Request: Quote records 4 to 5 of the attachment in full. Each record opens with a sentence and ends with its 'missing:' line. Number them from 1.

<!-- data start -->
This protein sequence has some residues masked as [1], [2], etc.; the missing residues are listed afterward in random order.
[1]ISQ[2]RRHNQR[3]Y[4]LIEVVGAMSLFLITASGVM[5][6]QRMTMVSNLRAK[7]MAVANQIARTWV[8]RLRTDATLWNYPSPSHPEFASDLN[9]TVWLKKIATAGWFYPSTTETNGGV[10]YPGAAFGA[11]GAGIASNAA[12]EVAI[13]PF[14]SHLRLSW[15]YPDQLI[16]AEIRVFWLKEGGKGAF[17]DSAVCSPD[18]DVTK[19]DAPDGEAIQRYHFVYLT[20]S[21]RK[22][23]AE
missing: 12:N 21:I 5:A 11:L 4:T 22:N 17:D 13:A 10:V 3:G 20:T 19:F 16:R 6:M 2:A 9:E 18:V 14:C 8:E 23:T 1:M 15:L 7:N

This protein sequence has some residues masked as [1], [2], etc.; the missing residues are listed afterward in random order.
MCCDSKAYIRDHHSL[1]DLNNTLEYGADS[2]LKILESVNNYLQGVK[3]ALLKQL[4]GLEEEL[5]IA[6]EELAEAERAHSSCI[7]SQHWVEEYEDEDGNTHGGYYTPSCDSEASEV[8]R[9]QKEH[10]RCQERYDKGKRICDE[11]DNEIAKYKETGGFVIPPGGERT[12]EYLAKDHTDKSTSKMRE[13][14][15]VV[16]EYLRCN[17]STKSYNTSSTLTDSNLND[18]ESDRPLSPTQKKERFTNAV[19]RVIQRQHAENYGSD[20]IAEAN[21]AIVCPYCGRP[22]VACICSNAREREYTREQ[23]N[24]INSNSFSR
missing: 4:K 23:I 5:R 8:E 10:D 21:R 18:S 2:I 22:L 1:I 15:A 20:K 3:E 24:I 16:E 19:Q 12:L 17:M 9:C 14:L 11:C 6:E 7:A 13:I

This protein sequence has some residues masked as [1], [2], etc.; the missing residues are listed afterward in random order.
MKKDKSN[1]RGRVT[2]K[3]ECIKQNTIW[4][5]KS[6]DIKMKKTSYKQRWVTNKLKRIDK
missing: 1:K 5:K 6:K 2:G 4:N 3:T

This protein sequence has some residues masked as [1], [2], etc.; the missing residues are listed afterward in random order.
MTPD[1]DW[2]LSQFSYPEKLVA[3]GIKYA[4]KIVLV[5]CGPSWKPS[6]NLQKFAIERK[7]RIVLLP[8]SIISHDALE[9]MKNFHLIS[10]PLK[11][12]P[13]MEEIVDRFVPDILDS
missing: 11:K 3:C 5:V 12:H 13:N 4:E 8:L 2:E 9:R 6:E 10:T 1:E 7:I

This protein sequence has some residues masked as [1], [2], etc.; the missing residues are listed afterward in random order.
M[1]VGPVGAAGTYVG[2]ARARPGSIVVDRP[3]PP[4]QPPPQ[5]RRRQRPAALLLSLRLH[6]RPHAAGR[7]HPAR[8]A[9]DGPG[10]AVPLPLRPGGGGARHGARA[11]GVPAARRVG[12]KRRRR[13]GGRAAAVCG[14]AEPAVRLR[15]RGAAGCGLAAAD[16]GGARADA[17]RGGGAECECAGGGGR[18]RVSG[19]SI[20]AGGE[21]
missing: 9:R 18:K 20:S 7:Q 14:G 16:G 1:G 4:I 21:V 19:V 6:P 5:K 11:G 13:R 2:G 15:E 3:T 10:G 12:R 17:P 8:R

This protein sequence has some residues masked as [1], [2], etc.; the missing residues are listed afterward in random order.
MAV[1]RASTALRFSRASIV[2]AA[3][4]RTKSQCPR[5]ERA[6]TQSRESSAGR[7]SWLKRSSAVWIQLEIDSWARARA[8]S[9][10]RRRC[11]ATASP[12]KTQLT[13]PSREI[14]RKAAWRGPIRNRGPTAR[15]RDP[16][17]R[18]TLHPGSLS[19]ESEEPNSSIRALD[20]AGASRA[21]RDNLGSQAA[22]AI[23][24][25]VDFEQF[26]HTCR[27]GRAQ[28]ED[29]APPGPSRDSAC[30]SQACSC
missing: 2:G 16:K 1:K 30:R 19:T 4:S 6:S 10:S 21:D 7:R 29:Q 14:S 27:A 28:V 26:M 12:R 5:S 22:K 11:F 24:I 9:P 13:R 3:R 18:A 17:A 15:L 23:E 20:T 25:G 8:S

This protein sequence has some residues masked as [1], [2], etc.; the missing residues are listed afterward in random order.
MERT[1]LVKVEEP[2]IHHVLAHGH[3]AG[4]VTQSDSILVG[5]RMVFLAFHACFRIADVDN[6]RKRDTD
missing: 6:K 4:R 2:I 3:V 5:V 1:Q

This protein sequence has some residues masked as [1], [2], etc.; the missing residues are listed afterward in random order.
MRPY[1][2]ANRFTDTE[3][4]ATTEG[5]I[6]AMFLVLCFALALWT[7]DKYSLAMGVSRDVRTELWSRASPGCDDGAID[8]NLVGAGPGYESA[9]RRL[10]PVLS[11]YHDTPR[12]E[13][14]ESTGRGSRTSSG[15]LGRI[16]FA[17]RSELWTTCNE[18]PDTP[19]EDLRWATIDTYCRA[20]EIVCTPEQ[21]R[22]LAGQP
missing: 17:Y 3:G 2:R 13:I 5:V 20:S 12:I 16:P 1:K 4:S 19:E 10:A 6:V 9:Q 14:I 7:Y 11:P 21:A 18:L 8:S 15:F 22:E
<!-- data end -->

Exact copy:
This protein sequence has some residues masked as [1], [2], etc.; the missing residues are listed afterward in random order.
MTPD[1]DW[2]LSQFSYPEKLVA[3]GIKYA[4]KIVLV[5]CGPSWKPS[6]NLQKFAIERK[7]RIVLLP[8]SIISHDALE[9]MKNFHLIS[10]PLK[11][12]P[13]MEEIVDRFVPDILDS
missing: 11:K 3:C 5:V 12:H 13:N 4:E 8:L 2:E 9:R 6:E 10:T 1:E 7:I

This protein sequence has some residues masked as [1], [2], etc.; the missing residues are listed afterward in random order.
M[1]VGPVGAAGTYVG[2]ARARPGSIVVDRP[3]PP[4]QPPPQ[5]RRRQRPAALLLSLRLH[6]RPHAAGR[7]HPAR[8]A[9]DGPG[10]AVPLPLRPGGGGARHGARA[11]GVPAARRVG[12]KRRRR[13]GGRAAAVCG[14]AEPAVRLR[15]RGAAGCGLAAAD[16]GGARADA[17]RGGGAECECAGGGGR[18]RVSG[19]SI[20]AGGE[21]
missing: 9:R 18:K 20:S 7:Q 14:G 16:G 1:G 4:I 21:V 19:V 6:P 5:K 11:G 13:R 2:G 15:E 3:T 10:G 12:R 17:P 8:R